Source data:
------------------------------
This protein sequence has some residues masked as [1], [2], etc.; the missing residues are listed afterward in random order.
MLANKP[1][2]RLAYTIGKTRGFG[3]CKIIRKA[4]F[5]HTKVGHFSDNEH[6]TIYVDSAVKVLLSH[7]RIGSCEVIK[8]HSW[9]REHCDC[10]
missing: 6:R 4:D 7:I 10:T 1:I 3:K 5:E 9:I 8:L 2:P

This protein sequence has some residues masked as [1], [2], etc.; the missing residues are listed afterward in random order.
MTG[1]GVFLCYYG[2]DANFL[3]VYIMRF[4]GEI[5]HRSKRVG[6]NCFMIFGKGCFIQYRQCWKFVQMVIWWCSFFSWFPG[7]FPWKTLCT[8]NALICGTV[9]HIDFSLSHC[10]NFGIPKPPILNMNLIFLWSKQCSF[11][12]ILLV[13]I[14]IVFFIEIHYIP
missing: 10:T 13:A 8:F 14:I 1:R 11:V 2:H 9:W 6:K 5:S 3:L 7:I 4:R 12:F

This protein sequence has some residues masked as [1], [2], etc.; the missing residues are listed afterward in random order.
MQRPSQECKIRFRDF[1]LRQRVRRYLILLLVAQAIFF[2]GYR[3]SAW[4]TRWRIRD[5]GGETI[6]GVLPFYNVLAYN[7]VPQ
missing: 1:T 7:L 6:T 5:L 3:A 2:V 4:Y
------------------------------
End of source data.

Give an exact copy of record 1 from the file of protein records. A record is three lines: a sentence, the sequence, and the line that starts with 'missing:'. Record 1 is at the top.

This protein sequence has some residues masked as [1], [2], etc.; the missing residues are listed afterward in random order.
MLANKP[1][2]RLAYTIGKTRGFG[3]CKIIRKA[4]F[5]HTKVGHFSDNEH[6]TIYVDSAVKVLLSH[7]RIGSCEVIK[8]HSW[9]REHCDC[10]
missing: 6:R 4:D 7:I 10:T 1:I 3:K 5:E 9:I 8:L 2:P